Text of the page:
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Dread Central’s Best and Worst Horror Films of 2015



Dread Central Best Worst 2015

Todd Rigney

The Best

I’m a huge fan of Sion Sono’s work, and while I’ll be the first to admit that the ending didn’t bring everything together in an orderly fashion, I’m still of the belief that Tag is a fantastic cinematic experience. Featuring special effects work from Tokyo Gore Police director Yoshihiro Nishimura, Sono’s endeavor hits a lot of high notes, but it’s nearly impossible to top the film’s opening sequence. That said, model-turned-actress Reina Triendi steals the show as Mitsuko, a Japanese schoolgirl who finds herself thrust into a situation that turns her existence upside down. It’s a thinking man’s gore flick, for lack of a much better term; and in my opinion, it works. Tag will likely hit the States sometime next year, so if you have a chance to catch it at a festival, definitely give it a shot.

Yakuza Apocalypse
I’ll probably catch hell from a lot of people for including this one on my “best of” list, but I honestly don’t care. Takashi Miike’s yakuza-flavored vampire Yakuza Apocalypse (or is that vampire-flavored yakuza flick?) is easily one of the most entertaining movies I’ve seen all year. And while it doesn’t necessarily hit everything out of the park, it’s the most fun I’ve had watching a movie all by my lonesome in quite some time. It’s not exactly scary, but there is enough action and blood-letting to keep horror fans satisfied for the duration. It’s not as accomplished as Audition, Gozu, As the Gods Will, or Lesson of the Evil, but it’s still a strong effort from a veteran director who continues to impress. Even if you’ve grown tired of Japanese cinema and hate vampires, Yakuza Apocalypse is worth a look.

Bone TomahawkBone Tomahawk
When someone takes the horror and western genres and slams them together, I get excited. Unfortunately, there really aren’t too many noteworthy examples to share with friends and family. However, that all changed with Bone Tomahawk, a film that finds a group of certified badasses battling a group of cave-dwelling cannibals. And, yes, it’s as awesome as it sounds. Not only is the direction top-notch, viewers are also treated to an all-star cast, including Matthew Fox, Patrick Wilson, and of course, Kurt Russell. The film should have made a bigger splash than it did among horror fans, but hopefully this is a movie people will slowly discover as the months and years wear on. Bone Tomahawk is probably one of the best flicks I encountered this year.

It Follows
Although some folks claim that It Follows was nothing more than a lukewarm horror flick bolstered by an incredible amount of hype, I had an absolute blast with the film. The idea of a sexually transmitted haunting is pretty cool, although writer/director David Robert Mitchell’s execution sometimes leaves a little to be desired. That said, Maika Monroe’s performance is engaging, and she’s essentially what helps keep this premise from falling apart at the seams. Had Mitchell given us a cranky, unlikable character who whined incessantly about her plight, It Follows would have crumbled to dust as soon as the relentless supernatural stalking began. I can understand why some people weren’t thrilled with the finished product, but I was thoroughly impressed throughout. What’s more, the movie seems to get stronger with repeat viewings.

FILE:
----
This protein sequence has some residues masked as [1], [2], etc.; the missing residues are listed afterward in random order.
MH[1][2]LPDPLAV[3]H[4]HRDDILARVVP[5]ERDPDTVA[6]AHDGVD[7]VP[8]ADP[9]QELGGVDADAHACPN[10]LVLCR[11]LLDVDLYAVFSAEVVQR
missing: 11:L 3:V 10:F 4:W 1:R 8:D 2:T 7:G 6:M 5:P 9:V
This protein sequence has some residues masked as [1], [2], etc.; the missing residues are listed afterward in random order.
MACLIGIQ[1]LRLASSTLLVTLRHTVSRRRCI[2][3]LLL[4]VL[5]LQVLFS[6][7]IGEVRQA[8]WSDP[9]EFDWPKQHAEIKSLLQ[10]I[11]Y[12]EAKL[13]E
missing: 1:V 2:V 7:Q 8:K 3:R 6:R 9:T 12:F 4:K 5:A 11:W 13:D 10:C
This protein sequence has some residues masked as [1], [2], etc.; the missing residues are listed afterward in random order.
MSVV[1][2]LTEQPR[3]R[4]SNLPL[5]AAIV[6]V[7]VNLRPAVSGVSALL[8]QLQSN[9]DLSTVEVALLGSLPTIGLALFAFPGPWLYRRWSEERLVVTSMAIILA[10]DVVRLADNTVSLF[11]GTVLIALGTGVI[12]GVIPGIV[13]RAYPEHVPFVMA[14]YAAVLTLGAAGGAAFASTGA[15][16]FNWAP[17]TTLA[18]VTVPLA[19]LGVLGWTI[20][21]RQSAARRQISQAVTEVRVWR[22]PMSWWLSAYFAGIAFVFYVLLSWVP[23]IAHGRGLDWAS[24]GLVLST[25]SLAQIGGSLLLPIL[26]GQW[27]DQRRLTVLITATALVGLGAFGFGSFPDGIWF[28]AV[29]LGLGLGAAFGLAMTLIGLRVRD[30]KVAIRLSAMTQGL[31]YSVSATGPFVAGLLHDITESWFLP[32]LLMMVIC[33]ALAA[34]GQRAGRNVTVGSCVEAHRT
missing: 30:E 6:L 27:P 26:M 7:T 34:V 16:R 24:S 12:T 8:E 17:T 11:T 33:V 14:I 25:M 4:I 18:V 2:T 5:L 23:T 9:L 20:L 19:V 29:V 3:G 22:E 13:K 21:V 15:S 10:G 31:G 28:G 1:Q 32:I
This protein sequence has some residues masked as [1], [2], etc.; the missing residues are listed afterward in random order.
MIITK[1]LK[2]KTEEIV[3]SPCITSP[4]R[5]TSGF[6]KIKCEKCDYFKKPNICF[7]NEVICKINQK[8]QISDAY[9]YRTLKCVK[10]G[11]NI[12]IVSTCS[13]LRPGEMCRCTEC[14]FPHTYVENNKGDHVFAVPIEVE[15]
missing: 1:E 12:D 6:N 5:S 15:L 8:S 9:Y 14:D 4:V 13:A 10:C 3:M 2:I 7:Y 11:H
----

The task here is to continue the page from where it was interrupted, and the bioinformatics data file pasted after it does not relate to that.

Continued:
Hands down, writer/director Jason Lei Howden’s Deathgasm is the most fun I’ve had with a horror film this year. Bone Tomahawk may have delivered more thrills and chills, but Deathgasm was an absolute blast from start to finish. The flick is equal parts a love song to the horror genre and metalheads, and it treats each with tender, loving care. And while the film may frequently wear its influences painfully on its cinematic sleeve, Howden and his dedicated cast and crew do their best to deliver the sort of gory horror/comedy that made invokes the best of both Sam Raimi and Peter Jackson — before they decided to start making bloated Hollywood blockbusters. I find myself wanting to watch Deathgasm again and again, which means I need someone to invent more hours in the day as soon as possible.

The Worst

The VisitThe Visit
Not only was M. Night Shyamalan’s The Visit one of the absolute worst horror movies to hit the big screen in 2015, it’s an easy contender for the most pathetic attempt at terror in many years. I should have jumped shipped when the dopey white kid started rapping on the train, but somehow I managed to stick with it. The only notable scene involved a messy adult diaper, and instead of generating fear, it evoked a wave of unintentional comedy. If this isn’t the final nail in Shyamalan’s career, then everyone deserves to get screwed when they pay to see his films. Whatever talent this guy had disappeared years ago. It’s time to forget he exists. Unless you’re looking for a comedy, The Visit is certainly one to cross off your must-see list.

The Green Inferno
I haven’t liked an Eli Roth flick since Cabin Fever, but I thought The Green Inferno would finally lend some validity to the hype that surrounds the filmmaker on a regular basis. And while the film has a very promising setup, Roth doesn’t really know how to the handle the cannibalistic aspects of the story. What we get are rehashed ideas from superior movies, a few uncomfortable sequences (masturbation, anyone?), and an ending that suggests Roth and his co-writer had no idea what they wanted to do with their endeavor. The flick isn’t nearly as shocking or revolting as it thinks it is and seems quite tame in this day and age. Besides, director Jonathan Hensleigh’s 2007’s like-minded flick Welcome to the Jungle did it better anyway.